Israel’s former police commissioner said on Wednesday that the troubling reports accusing the law enforcement agency of using NGO Group’s Pegasus surveillance technology illegally are “completely unfounded.”

A series of exposés by financial daily Calcalist alleging an unprecedented use of the spyware against politicians and government functionaries, as well as social activists, protesters, public servants, journalists and businesspeople, has rattled the country’s political system.

According to the reports, this “intelligence phishing expedition” was conducted prior to any official investigation against the targets and without judicial warrants, despite police officials knowing that any information so obtained was inadmissible in court.

Lawmakers from across the political spectrum have demanded an independent commission of inquiry be created to investigate the matter in full.

Channel 12 News reported on Wednesday that during Roni Alsheikh’s term as police chief, from 2015 to 2018, the police used or tried to use the spyware on 90 individuals. However, between 2018 and 2020, when then-acting Police Commissioner Motti Cohen was in office, 150 individuals were targeted.

“As someone who knew the system closely, I have no doubt that the picture painted by these reports has no bearing on reality,” said Alsheikh.

Speaking with Channel 13 News, the former police chief explained that he had refrained from commenting until now because the report cites issues pertaining to ongoing legal proceedings, namely the trial of former Israeli Prime Minister Benjamin Netanyahu. It is believed the phones of key witnesses in the trial were hacked unlawfully by law enforcement.

“Two days ago we were exposed to dramatic headlines according to which the Israel Police in general, and my leadership in particular, ignored the law and turned activity that was supposed to be pinpointed and regulated into a platform for uncontrollable phishing. My close friends, like many citizens of Israel, were stunned by the many publications and turned to me for answers. This was the turning point for me,” he explained.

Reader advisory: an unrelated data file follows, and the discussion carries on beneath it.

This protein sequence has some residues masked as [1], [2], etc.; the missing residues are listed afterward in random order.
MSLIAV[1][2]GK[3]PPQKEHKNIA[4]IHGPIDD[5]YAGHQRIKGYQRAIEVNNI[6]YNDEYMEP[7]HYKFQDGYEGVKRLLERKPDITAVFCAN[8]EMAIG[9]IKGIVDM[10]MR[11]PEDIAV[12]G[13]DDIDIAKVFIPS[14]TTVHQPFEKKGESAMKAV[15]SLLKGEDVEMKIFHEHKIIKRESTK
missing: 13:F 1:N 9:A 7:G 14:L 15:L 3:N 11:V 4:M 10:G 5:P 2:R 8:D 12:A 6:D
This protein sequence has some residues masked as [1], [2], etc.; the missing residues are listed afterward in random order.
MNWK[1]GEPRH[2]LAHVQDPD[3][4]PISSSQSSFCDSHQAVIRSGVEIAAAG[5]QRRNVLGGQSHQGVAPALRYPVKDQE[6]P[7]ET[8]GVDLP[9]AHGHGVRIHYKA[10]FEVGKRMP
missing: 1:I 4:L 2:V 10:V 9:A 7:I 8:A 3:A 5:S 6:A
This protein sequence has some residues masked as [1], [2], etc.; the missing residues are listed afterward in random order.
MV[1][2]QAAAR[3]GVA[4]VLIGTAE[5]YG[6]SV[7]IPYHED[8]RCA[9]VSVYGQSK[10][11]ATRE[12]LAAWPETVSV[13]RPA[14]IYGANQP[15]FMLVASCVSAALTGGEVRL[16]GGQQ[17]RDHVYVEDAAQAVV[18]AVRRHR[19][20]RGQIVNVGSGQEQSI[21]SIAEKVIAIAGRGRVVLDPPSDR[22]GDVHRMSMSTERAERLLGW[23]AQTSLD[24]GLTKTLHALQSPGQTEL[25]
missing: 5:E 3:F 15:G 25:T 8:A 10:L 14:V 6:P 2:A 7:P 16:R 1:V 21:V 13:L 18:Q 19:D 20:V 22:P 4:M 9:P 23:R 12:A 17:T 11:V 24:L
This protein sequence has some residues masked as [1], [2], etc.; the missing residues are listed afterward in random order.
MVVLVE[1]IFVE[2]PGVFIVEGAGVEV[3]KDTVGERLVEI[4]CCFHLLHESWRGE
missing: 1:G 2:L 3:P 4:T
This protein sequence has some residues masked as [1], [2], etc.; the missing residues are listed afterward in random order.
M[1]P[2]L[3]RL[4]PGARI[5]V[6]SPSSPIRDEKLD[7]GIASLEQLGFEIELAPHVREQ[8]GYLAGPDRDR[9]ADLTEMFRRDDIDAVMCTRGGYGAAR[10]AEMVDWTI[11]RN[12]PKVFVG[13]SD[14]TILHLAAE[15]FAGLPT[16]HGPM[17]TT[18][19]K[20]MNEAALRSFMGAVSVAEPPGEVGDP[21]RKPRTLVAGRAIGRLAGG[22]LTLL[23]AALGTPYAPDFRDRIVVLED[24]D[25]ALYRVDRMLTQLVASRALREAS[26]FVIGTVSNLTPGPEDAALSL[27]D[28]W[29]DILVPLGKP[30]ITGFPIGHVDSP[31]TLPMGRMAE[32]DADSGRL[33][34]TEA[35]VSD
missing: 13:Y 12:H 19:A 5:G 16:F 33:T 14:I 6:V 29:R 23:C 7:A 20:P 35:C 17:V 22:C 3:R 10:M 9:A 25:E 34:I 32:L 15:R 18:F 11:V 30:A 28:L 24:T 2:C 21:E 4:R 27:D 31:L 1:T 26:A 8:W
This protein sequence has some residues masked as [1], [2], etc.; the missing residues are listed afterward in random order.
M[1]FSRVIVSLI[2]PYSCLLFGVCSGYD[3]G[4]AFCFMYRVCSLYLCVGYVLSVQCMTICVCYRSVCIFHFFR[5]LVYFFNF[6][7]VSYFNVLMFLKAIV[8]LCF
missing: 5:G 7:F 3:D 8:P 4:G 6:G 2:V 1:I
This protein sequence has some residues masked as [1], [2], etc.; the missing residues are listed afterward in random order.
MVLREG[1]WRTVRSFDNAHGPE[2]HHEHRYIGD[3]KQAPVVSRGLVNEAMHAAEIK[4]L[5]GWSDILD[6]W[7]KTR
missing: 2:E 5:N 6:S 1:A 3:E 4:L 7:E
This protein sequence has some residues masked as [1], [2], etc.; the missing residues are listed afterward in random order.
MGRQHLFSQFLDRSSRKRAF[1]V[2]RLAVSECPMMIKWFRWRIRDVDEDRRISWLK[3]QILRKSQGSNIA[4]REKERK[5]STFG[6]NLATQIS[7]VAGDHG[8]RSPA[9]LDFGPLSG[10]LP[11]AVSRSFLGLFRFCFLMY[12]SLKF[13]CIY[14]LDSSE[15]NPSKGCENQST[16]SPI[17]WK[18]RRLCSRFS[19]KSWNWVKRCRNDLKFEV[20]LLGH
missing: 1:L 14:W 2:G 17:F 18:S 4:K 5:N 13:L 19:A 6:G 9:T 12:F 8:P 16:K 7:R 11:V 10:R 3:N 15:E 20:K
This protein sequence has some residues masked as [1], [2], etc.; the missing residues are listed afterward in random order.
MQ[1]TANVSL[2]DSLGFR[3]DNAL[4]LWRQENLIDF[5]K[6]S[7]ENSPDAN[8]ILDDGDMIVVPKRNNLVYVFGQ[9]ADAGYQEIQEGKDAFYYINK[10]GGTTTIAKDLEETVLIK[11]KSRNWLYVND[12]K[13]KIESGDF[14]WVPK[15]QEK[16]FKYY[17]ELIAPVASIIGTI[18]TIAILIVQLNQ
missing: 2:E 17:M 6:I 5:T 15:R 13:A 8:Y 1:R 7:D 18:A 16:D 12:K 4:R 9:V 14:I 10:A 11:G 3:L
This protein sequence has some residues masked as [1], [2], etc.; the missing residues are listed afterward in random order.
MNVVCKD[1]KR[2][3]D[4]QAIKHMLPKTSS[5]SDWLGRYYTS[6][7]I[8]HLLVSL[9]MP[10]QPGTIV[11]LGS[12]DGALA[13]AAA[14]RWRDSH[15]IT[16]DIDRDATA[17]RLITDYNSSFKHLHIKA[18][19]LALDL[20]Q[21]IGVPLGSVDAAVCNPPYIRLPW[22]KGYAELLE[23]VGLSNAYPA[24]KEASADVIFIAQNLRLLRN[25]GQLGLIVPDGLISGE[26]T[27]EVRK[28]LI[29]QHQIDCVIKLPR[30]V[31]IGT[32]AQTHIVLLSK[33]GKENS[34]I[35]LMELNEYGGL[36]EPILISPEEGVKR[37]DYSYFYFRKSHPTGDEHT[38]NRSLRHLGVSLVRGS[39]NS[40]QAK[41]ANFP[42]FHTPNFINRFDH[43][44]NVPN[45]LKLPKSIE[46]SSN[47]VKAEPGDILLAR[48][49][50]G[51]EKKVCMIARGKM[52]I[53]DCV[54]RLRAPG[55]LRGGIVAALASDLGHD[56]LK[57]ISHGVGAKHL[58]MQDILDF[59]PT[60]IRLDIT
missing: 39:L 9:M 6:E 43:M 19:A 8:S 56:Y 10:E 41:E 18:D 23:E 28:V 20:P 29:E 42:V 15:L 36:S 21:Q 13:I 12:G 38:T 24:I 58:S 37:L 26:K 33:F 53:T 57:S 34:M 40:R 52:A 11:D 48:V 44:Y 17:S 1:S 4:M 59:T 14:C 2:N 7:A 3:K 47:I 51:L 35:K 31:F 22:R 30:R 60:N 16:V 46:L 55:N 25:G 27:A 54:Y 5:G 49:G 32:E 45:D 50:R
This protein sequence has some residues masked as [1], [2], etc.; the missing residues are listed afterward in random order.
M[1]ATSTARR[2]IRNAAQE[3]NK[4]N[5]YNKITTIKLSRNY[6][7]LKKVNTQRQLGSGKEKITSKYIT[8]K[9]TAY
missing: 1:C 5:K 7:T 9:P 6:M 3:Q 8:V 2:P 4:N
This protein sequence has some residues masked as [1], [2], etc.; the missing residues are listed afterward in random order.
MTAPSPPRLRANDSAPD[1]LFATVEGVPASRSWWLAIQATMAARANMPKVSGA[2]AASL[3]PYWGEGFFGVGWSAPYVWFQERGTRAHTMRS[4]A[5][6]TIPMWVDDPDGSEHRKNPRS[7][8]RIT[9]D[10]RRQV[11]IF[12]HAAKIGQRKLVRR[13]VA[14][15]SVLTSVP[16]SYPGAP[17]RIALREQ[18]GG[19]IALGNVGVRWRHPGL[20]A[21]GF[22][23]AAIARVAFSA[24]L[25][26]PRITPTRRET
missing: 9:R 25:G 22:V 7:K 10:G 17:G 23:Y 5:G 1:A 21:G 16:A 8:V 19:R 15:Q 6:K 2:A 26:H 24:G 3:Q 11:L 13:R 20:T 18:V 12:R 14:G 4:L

He reiterated that using wiretaps in general, especially tools as sophisticated as Pegasus, mandates a court order, and maintained that the police had cause to surveil public officials named in Calcalist’s report as hacking victims.

“The various investigative tools operated against them were used legally, by order of a judge and in accordance with every law. Unfortunately, I saw with what contempt the findings of the police inspections were received,” he noted.

“The enormous damage done to law enforcement requires clearer and more comprehensive answers from all those involved,” Alsheikh told Channel 13 News. “I intend to present my position in a thorough and comprehensive manner. However, the time for that will come when I am convinced that this does not, God forbid, cause harm to a legal proceeding, or to any open investigation.”

Tuesday saw incoming Attorney General Gali Baharav-Miara order the Israel Security Agency (Shin Bet) and Mossad intelligence agency to weigh in on the investigation into the police’s alleged abuse of spyware technology in general and the Pegasus software in particular.

The decision to include Shin Bet and Mossad cyber experts in the investigation stems from the fact that these are the only two intelligence agencies in Israel familiar with the full scope of Pegasus and similar software.

As the police cannot investigate themselves in this case, and as Pegasus creator NSO Group is a private company whose employees cannot access police computer systems without supervision, it is necessary to involve cyber experts from the intelligence community in the investigation.

This article first appeared in Israel Hayom.


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